Centragrid’s Nyabira solar plant targets 25MW output in 2021

Centragrid's Nyabira solar plant currently generates 2.5MW. Picture - newZWire

Renewable energy firm Centragrid, which became only the second Zimbabwean company to feed solar energy into the national grid last year, plans to upgrade its Nyabira plant to 25 megawatts by October 2021.

The plant, built by China’s Sinohydro 35 kilometres west of Harare, started sending 2.5MW – its current output – into the grid in August 2019.

“The next phase that we’re now going into is to expand this from 2.5MW to 25MW, using the exact same design that you see here,” Centragrid founder Victor Utedzi said at the solar farm on Monday.

“We are pushing so that within the next two to three months we should start construction, and once we start, it’s just nine months, then we’re done.”

Victor Utedzi, Centragrid founder and director.

Utedzi says Centragrid will spend US$30 million, raised locally and offshore, to bring the plant to 25MW capacity.

He said although the Nyabira project had been spared the full impact of the foreign currency crisis, since contractor Sinohydro accepted local funding, imported essential machinery and equipment still required foreign currency. 

Centragrid was also limiting its funding options for the expansion project to local sources as the forex crisis limits local businesses’ capacity to repay external loans.

Currency swap

Zimbabwe signed a currency swap deal with China in January, following the visit of Chinese foreign affairs minister Wang Yi.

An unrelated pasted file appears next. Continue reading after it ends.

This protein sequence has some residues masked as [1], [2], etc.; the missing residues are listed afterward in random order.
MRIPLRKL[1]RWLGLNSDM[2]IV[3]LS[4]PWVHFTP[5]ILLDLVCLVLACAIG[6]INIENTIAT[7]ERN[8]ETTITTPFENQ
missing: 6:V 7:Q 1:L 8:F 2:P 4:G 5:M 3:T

“The beauty about what we have is that we have a contractor who is prepared to take local financing, which is a very uniquely attractive position, for us. I don’t think it’s available for everyone, but it’s important for us.”

The currency swap arrangement makes it easier for Chinese businesses to move their funds out of Zimbabwe through a match-and-swap mechanism with investors looking to inject funds into the country.

Part of the first block of Centragrid’s planned 25MW Nyabira solar plant, which is already producing 2.5MW of power and feeding the national grid.

“To date, we have fed more than 2.1 gigawatt hours of electricity into the national grid. That’s a lot of electricity for a lot of homes,” Utedzi said.

“What it actually means is that in your homes, at your children’s school, your church, creche, factory, wherever, clinics,  a part of that electricity that comes from the national grid is actually coming from this power plant.”

London-listed PGI Group’s Nyangani Renewable Energy was the first independent power producer to feed solar power into the national grid, when its 2.5MW Mutoko plant went live in January 2018.

Zimbabwe, which for years has seen under-investment in power generation, is currently producing just over 1,000MW, about half of its peak demand.

[Click to read: Power struggle: How corruption and poor planning left Zimbabwe in the dark]

The government is currently pushing for renewable energy projects such as solar plants, which have a quick turnaround time and whose costs continue to fall.

The control room at Centragrid’s Nyabira solar power plant.

As at December 2019, solar plants accounted for 40 of the 74 independent power projects licenced by the Zimbabwe Energy Regulatory Authority (Zera), with potential to generate 1,191MW.

Forex may dim solar projects

While Utedzi praised Zimbabwe’s licencing conditions, he remains concerned that Zimbabwe’s foreign currency shortages might dampen interest in the sector. 

“One drawback is that most of the equipment that goes into a plant like this we’ve got to import. Even if we finance with local money, there’s still need for a mechanism to convert that money into US dollars and not just converting, but at market rates, so that you can purchase goods outside,” he said.

“If you’re going to finance from foreign sources, there’s need for a long-term mechanism for repaying that money. These are challenges that are of a national nature, that we must have a discussion about as a country so that we come up with a solution as a country. If we fail to solve these things, we will continue to import power from neighbouring countries. When you import power, you’re also exporting jobs.”

 

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